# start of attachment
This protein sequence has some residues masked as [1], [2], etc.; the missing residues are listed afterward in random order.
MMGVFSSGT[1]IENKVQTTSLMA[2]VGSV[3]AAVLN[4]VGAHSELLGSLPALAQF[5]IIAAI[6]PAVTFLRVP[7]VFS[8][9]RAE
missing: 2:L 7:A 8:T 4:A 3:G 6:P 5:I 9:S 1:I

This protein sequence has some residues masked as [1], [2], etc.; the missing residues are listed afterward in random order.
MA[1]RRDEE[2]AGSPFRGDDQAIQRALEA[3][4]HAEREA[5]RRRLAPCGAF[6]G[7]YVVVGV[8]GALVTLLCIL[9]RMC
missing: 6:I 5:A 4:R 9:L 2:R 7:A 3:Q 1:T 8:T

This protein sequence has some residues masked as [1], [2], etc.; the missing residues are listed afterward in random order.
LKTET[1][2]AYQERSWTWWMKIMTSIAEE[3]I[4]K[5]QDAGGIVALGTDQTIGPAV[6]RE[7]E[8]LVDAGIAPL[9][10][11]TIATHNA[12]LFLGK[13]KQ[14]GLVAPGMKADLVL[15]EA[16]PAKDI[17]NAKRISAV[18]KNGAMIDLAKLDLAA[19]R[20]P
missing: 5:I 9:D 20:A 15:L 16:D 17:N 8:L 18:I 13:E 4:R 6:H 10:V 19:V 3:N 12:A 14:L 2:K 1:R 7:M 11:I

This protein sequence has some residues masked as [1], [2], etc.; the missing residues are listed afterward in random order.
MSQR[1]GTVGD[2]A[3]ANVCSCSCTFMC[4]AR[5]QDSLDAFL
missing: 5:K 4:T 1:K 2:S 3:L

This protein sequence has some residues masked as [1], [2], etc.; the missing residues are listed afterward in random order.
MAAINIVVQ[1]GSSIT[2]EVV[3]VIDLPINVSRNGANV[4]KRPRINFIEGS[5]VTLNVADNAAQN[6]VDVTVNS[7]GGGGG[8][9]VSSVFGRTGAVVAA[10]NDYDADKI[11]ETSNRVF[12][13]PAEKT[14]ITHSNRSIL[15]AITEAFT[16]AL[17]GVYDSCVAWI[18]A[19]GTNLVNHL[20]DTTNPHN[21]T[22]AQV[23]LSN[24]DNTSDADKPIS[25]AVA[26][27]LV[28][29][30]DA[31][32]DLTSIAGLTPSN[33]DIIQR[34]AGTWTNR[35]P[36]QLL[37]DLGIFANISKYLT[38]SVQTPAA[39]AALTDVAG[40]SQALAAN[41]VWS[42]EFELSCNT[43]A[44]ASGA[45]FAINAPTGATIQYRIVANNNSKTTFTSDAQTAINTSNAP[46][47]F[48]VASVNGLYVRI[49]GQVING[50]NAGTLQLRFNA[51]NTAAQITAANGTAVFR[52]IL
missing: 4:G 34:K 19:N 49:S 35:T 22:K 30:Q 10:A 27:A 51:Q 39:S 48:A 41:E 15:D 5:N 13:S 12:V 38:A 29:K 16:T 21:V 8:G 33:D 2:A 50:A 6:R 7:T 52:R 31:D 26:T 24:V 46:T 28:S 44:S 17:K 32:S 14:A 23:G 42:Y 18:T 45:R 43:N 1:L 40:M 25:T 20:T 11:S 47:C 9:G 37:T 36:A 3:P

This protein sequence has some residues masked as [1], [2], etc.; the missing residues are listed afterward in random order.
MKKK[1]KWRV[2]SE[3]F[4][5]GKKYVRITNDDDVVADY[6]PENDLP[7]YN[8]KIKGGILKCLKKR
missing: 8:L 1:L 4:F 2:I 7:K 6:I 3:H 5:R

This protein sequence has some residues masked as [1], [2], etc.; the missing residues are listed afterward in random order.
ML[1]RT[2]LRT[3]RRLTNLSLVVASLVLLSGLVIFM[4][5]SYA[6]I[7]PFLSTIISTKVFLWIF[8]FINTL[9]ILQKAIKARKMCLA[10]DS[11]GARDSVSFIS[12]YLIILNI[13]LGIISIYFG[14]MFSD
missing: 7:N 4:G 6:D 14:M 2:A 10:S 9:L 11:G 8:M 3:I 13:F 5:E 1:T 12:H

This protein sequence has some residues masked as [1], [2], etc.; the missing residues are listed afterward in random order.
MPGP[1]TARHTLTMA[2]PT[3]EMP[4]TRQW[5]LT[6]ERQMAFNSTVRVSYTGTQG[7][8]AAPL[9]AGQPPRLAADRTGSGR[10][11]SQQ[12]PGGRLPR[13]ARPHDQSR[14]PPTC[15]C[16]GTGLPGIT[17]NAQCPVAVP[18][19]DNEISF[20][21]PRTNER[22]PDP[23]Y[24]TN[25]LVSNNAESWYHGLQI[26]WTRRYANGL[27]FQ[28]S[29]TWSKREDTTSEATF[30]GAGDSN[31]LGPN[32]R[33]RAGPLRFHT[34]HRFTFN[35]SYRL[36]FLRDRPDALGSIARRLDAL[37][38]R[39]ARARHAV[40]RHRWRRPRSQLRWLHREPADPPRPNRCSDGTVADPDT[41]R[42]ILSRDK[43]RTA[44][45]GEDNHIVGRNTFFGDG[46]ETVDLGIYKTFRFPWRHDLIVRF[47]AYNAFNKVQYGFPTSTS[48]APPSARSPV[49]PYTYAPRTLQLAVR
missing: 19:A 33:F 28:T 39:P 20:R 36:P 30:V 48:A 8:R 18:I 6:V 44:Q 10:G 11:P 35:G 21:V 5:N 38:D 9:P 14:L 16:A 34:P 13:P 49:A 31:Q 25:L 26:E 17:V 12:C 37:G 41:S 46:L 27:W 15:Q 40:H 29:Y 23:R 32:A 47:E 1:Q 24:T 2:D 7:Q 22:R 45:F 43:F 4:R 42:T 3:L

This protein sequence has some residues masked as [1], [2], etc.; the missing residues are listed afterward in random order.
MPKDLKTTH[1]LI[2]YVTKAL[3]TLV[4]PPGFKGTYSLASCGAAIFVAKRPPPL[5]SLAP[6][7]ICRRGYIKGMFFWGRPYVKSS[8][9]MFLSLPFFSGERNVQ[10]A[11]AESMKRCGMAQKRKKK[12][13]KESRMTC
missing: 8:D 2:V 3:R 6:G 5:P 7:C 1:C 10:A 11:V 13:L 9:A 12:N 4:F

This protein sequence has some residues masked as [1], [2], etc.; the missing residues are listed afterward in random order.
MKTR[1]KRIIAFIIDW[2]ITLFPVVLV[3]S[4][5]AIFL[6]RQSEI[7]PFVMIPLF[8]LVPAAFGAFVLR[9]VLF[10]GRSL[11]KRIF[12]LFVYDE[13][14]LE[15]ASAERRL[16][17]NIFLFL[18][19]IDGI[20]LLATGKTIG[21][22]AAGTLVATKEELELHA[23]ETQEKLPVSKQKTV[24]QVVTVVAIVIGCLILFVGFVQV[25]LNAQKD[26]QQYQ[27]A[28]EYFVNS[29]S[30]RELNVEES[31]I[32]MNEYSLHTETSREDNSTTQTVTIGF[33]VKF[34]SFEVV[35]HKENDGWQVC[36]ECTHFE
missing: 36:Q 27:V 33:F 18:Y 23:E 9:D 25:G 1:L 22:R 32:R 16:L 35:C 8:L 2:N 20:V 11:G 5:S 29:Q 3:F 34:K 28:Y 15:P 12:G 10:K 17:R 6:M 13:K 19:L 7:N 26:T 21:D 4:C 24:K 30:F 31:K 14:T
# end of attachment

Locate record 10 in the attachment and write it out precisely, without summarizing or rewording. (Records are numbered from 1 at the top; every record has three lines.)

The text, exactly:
This protein sequence has some residues masked as [1], [2], etc.; the missing residues are listed afterward in random order.
MKTR[1]KRIIAFIIDW[2]ITLFPVVLV[3]S[4][5]AIFL[6]RQSEI[7]PFVMIPLF[8]LVPAAFGAFVLR[9]VLF[10]GRSL[11]KRIF[12]LFVYDE[13][14]LE[15]ASAERRL[16][17]NIFLFL[18][19]IDGI[20]LLATGKTIG[21][22]AAGTLVATKEELELHA[23]ETQEKLPVSKQKTV[24]QVVTVVAIVIGCLILFVGFVQV[25]LNAQKD[26]QQYQ[27]A[28]EYFVNS[29]S[30]RELNVEES[31]I[32]MNEYSLHTETSREDNSTTQTVTIGF[33]VKF[34]SFEVV[35]HKENDGWQVC[36]ECTHFE
missing: 36:Q 27:V 33:F 18:Y 23:E 9:D 25:G 1:L 22:R 32:R 16:L 35:C 8:L 2:N 20:V 11:G 5:S 29:Q 3:F 34:K 28:Y 15:P 12:G 10:K 17:R 6:M 13:K 19:L 7:N 26:T 21:D 4:C 24:K 30:F 31:K 14:T